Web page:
In other blog posts I’ve covered some important lessons regarding how to create a better law practice.
Before I get to the next lesson, here’s a quick recap of those past important lessons:
- Lawyers are knowledge workers who get paid to solve problems merely by thinking.
- In the “Information Age,” you can make a lot of money just from your ideas (e.g. even non-lawyers, like Ted Nicholas have made millions from simple ideas about how to solve common legal problems)
- Those who learn to think better will more easily make more money, but learning to think better isn’t easy.
- For knowledge workers, spotting important patterns is a vital skill—especially for lawyers.
Think Like A Chess Master
To gain big advantages in today’s world of “knowledge work,” you need to think like a chess master.
As opposed to a pool player.
So what do I mean by this? Well, here’s the key insight…
When you’re playing pool (or ”billiards”) it’s easy to see that striking one ball in a certain way will get other balls to move in predictable ways.
The cause-effect aspect of billiards is easy to understand. As opposed to a game like chess.
In chess you need to anticipate many different possible moves, not just the next one your opponent is likely to make. This is harder than playing billiards.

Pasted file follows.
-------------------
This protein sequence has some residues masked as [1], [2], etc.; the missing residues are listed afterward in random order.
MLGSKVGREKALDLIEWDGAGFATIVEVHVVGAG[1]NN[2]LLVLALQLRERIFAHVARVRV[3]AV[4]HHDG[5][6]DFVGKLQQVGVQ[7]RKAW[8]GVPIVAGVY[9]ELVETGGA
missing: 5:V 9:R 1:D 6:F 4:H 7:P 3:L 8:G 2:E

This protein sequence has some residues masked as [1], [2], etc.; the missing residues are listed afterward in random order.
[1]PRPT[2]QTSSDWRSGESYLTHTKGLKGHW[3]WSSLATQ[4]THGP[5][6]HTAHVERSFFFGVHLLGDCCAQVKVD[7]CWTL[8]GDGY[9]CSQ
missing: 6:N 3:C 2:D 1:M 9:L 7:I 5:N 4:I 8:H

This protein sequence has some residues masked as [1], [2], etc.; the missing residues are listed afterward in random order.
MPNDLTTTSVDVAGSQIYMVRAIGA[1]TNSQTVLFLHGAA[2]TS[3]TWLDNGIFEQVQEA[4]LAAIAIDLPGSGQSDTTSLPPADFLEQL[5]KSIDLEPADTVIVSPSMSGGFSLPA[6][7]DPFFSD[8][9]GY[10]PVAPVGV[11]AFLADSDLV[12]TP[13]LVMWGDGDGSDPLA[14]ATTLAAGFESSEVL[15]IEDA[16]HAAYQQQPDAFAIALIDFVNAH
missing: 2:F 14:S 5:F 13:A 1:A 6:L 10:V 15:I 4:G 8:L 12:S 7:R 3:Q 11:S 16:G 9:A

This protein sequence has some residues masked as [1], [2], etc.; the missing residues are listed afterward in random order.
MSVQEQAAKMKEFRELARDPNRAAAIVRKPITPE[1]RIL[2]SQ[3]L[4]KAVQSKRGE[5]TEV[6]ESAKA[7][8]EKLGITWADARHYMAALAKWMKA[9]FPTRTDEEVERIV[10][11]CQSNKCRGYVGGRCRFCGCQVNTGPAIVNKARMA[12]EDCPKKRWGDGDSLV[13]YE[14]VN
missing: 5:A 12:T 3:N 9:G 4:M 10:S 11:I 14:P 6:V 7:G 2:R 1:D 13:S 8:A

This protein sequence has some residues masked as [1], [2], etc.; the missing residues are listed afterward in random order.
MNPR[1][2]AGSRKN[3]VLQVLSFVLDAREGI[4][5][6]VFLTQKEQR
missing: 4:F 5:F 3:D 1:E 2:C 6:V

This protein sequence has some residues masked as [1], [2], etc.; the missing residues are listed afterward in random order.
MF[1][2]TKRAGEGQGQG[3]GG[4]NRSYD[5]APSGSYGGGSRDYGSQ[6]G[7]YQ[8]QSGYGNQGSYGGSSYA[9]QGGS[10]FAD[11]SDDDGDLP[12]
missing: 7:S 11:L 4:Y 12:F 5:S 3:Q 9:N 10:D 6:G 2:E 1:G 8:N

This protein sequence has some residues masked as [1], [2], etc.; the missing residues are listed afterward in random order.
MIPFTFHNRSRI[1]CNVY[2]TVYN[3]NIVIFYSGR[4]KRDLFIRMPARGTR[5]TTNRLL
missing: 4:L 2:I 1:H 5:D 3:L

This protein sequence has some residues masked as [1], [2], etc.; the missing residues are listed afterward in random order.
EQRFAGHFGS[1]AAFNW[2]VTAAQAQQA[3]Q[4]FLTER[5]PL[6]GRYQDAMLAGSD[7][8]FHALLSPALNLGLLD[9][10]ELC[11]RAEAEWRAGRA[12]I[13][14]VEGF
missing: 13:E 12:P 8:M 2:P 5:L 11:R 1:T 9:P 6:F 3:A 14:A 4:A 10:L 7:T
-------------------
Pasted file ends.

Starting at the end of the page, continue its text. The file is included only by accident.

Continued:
Playing billiards is more like factory work, with its easy-to-observe assembly line.
Playing chess is pure knowledge work. It involves thinking about many possible outcomes, all of which are harder to see.
Okay, now let’s consider…
Second Order Effects
One of the most challenging thinking skills involves something called “second order effects.”
The ability to solve problems at the ”second order” is an incredibly powerful tool.
To understand why this is true, read: Second-Order Thinking: What Smart People Use to Outperform.
Failing to see the unintended consequences of seemingly clever solutions is dangerous.
And its more likely when you don’t think things through to the second or third level.
Yes, thinking well is a very valuable skill today.
We lawyers have always prided ourselves as being well-trained, logical thinkers.
And that’s been mostly true. No doubt.
But, in today’s world competition amongst thinkers is much higher.
And, frankly, most of of the really great thinkers these days aren’t lawyers.
Maybe that’s something to think about.